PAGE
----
Decisively cutting through the hyperbole on both sides of the debate, the author, a distinguished NASA climatologist brings much needed balance and perspective to the highly contentious issue of climate change. Offering a knowledgeable overview of globalconditions past and present, she lays out a compelling argument that our understandings and models are inadequate for confident predictions of the intended and unintended consequences of various projects now under consideration to modify future climate. In this work, she presents a coherent synopsis of the 4.6 billion year history of climate change on planet Earth, both before and after humans became a significant factor, and explores current concerns regarding continued global warming and its possibleconsequences. She ranges over the massive geoengineering schemes being proposed and why we need to be cautious about them, the limitations of current global climate models and projections, the key arguments made by those skeptical of the mainstream views, and the realistic ways we can lessen destructive human impacts on our planet. While discussing all of these polarizing topics, the author consistently shows respect for the views of alarmists, skeptics, and the vast majority of people whose positions lie somewhere between those two extremes. The book clarifies some of the most contentious points in the climate debate, and in the process treats us to a discussion interweaving Earth history, science, the history of science, and human nature.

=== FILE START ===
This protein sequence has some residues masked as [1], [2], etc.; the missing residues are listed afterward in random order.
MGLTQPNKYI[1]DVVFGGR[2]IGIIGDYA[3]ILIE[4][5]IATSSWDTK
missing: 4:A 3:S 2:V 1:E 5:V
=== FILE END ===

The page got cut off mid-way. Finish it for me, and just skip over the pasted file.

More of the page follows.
Review by Publisher Summary 3